A Mythography of Water: Hydraulic Engineering and the Imagination

  • Louise Noble
Part of the Palgrave Handbooks of Literature and Science book series (PAHALISC)


‘Water,’ writes John Bate in 1634, ‘is by nature of a massie subtile substance.’1 This chapter explores water, its subjugation and control, as an object of the English imagination in the middle of the seventeenth century, a period defined in many ways by utopian agricultural expectations. I am interested in the imaginative alliance between water and hydraulic invention in its various expressions—scientific and literary—which illustrate how, with its own ecological necessity, energy and flow, water posed enormous challenges for inventors and innovators intent on harnessing and taming this vital resource, and how literature engaged with the hydraulic curiosity that prevailed. For centuries the problem of taming water has exercised creative minds. By the middle of the seventeenth century, this preoccupation had reached such an extent that hydrological management assumed unprecedented creative, political and economic stature.2 This situation was unsurprising given the prevailing ethos of agricultural improvement, which prompted the observation that “the Genius of this Age is very much bent to advance Husbandry”.3 Controlling water was critical to agrarian reform. Considered a tameable resource, with the right amount of ingenuity water could be put to work for agricultural and commercial advantage. ‘Water was the great difficulty of the early Engineer … ’ Samuel Smiles declares, ‘In the hands of the Engineer, water, instead of being a tyrant, became a servant; instead of being a destroyer, it became a useful labourer and a general civiliser.’4 Bringing water to hand required imagining a waterscape far removed from the existing environment and ecology and there were, of course, practical motivations for designing and adopting innovative technology to tame water’s natural ebbs and flows in order to make boggy land arable, dry land productive and rivers navigable.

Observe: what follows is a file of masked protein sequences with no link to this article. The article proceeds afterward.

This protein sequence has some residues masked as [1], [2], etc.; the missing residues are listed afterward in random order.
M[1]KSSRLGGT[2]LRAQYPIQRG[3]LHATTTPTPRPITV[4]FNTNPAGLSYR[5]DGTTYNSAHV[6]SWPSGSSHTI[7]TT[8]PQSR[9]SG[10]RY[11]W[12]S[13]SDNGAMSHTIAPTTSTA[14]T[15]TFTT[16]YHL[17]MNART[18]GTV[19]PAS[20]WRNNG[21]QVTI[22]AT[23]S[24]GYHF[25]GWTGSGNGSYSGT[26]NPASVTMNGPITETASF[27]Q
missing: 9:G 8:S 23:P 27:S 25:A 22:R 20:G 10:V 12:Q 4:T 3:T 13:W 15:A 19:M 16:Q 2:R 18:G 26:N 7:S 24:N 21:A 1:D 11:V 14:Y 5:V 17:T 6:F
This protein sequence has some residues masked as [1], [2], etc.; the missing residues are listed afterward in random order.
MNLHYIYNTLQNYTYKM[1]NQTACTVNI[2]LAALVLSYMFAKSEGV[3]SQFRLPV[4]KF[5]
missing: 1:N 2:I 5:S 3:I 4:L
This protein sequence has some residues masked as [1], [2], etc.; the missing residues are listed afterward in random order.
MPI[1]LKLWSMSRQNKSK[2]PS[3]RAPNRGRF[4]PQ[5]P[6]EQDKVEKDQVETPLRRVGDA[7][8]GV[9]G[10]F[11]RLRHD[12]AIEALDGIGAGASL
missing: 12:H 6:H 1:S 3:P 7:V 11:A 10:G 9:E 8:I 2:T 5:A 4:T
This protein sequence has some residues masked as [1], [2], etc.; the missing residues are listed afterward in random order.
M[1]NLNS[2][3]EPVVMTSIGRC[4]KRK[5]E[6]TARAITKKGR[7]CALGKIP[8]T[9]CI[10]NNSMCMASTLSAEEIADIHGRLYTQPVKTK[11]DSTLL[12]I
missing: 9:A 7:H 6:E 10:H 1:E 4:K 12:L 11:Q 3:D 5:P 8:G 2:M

Seventeenth Century Agrarian Reform Cultural Imagination Water Engine Paradise Lost 
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Copyright information

© The Author(s) 2017

Authors and Affiliations

  • Louise Noble
    • 1
  1. 1.School of ArtsUniversity of New EnglandArmidaleAustralia

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